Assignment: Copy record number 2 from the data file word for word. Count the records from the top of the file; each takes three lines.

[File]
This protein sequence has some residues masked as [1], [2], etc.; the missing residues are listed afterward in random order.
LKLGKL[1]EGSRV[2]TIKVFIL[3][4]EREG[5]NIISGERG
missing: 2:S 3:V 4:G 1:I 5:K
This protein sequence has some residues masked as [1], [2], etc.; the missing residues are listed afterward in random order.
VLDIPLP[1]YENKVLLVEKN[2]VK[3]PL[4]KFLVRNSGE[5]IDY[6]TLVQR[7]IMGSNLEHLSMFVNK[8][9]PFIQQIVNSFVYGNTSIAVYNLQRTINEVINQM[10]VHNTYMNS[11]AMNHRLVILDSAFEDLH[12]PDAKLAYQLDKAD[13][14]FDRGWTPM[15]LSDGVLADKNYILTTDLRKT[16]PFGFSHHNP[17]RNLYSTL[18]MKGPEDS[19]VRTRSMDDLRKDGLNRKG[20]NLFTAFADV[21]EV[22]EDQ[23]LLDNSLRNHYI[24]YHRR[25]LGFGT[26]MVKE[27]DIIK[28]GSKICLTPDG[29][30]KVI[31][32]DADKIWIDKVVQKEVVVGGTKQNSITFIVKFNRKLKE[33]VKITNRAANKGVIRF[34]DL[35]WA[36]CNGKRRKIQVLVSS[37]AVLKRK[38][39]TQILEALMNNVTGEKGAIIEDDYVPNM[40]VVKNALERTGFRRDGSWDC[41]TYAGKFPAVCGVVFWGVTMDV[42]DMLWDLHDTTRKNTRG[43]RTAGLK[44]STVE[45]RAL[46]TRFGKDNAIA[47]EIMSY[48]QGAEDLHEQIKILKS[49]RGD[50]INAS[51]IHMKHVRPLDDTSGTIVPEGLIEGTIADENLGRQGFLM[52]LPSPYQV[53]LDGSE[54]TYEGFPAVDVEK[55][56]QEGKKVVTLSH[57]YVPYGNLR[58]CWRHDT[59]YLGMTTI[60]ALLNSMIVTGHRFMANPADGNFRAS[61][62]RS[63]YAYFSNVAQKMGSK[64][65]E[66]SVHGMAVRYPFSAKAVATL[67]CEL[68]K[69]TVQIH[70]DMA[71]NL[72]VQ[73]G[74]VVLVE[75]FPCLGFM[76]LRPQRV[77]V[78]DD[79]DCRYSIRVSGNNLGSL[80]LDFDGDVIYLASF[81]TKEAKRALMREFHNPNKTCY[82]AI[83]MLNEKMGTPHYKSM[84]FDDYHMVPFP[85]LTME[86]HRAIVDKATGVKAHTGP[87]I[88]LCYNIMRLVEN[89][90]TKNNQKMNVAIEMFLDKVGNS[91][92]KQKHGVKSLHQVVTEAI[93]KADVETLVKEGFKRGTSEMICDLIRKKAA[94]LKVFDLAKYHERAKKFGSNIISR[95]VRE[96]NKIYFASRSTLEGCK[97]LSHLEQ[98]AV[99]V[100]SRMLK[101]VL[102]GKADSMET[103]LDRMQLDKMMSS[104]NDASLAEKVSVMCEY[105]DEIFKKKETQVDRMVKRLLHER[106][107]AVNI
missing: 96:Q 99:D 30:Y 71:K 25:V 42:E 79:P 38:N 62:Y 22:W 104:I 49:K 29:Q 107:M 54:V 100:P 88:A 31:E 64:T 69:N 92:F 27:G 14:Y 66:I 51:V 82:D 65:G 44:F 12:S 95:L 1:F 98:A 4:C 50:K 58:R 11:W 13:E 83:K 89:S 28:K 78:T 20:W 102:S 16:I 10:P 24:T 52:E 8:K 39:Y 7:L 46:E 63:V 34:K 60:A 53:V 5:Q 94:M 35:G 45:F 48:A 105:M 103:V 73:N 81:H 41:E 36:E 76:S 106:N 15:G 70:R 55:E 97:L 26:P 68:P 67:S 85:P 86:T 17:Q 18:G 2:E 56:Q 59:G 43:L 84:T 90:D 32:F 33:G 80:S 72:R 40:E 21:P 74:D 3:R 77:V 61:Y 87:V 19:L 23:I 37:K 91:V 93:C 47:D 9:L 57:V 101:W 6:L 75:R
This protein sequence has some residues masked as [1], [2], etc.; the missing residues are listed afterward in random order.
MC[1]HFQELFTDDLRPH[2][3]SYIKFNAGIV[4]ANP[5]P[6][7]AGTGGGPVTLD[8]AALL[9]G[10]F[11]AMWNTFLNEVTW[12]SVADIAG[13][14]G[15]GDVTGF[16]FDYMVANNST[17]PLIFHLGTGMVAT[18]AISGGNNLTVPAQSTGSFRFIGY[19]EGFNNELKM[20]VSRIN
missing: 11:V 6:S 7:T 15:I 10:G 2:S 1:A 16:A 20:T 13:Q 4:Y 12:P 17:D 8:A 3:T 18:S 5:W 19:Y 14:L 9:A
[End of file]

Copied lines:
This protein sequence has some residues masked as [1], [2], etc.; the missing residues are listed afterward in random order.
VLDIPLP[1]YENKVLLVEKN[2]VK[3]PL[4]KFLVRNSGE[5]IDY[6]TLVQR[7]IMGSNLEHLSMFVNK[8][9]PFIQQIVNSFVYGNTSIAVYNLQRTINEVINQM[10]VHNTYMNS[11]AMNHRLVILDSAFEDLH[12]PDAKLAYQLDKAD[13][14]FDRGWTPM[15]LSDGVLADKNYILTTDLRKT[16]PFGFSHHNP[17]RNLYSTL[18]MKGPEDS[19]VRTRSMDDLRKDGLNRKG[20]NLFTAFADV[21]EV[22]EDQ[23]LLDNSLRNHYI[24]YHRR[25]LGFGT[26]MVKE[27]DIIK[28]GSKICLTPDG[29][30]KVI[31][32]DADKIWIDKVVQKEVVVGGTKQNSITFIVKFNRKLKE[33]VKITNRAANKGVIRF[34]DL[35]WA[36]CNGKRRKIQVLVSS[37]AVLKRK[38][39]TQILEALMNNVTGEKGAIIEDDYVPNM[40]VVKNALERTGFRRDGSWDC[41]TYAGKFPAVCGVVFWGVTMDV[42]DMLWDLHDTTRKNTRG[43]RTAGLK[44]STVE[45]RAL[46]TRFGKDNAIA[47]EIMSY[48]QGAEDLHEQIKILKS[49]RGD[50]INAS[51]IHMKHVRPLDDTSGTIVPEGLIEGTIADENLGRQGFLM[52]LPSPYQV[53]LDGSE[54]TYEGFPAVDVEK[55][56]QEGKKVVTLSH[57]YVPYGNLR[58]CWRHDT[59]YLGMTTI[60]ALLNSMIVTGHRFMANPADGNFRAS[61][62]RS[63]YAYFSNVAQKMGSK[64][65]E[66]SVHGMAVRYPFSAKAVATL[67]CEL[68]K[69]TVQIH[70]DMA[71]NL[72]VQ[73]G[74]VVLVE[75]FPCLGFM[76]LRPQRV[77]V[78]DD[79]DCRYSIRVSGNNLGSL[80]LDFDGDVIYLASF[81]TKEAKRALMREFHNPNKTCY[82]AI[83]MLNEKMGTPHYKSM[84]FDDYHMVPFP[85]LTME[86]HRAIVDKATGVKAHTGP[87]I[88]LCYNIMRLVEN[89][90]TKNNQKMNVAIEMFLDKVGNS[91][92]KQKHGVKSLHQVVTEAI[93]KADVETLVKEGFKRGTSEMICDLIRKKAA[94]LKVFDLAKYHERAKKFGSNIISR[95]VRE[96]NKIYFASRSTLEGCK[97]LSHLEQ[98]AV[99]V[100]SRMLK[101]VL[102]GKADSMET[103]LDRMQLDKMMSS[104]NDASLAEKVSVMCEY[105]DEIFKKKETQVDRMVKRLLHER[106][107]AVNI
missing: 96:Q 99:D 30:Y 71:K 25:V 42:E 79:P 38:N 62:Y 22:W 104:I 49:K 29:Q 107:M 54:V 100:P 88:A 31:E 64:T 69:N 92:F 27:G 14:Y 66:I 51:V 82:D 65:G 44:F 12:S 95:L 1:F 98:A 4:C 50:K 58:R 11:W 13:E 83:K 89:S 28:K 78:T 20:W 102:S 16:I 10:P 24:T 52:E 8:K 39:Y 7:L 46:E 63:V 34:K 60:A 53:V 5:Q 94:M 35:G 45:F 48:A 105:M 103:V 73:N 81:H 41:E 36:E 76:S 106:N 15:G 70:R 55:E 97:L 26:P 68:P 67:S 85:P 86:T 17:Q 18:G 2:E 56:Q 59:G 43:L 84:T 90:D 32:F 33:G 80:S 72:R 40:E 21:P 74:D 3:R 77:V 61:Y 87:V 19:L 23:I 37:K 91:V 93:C 47:D 9:L 57:V 101:W 6:L 75:R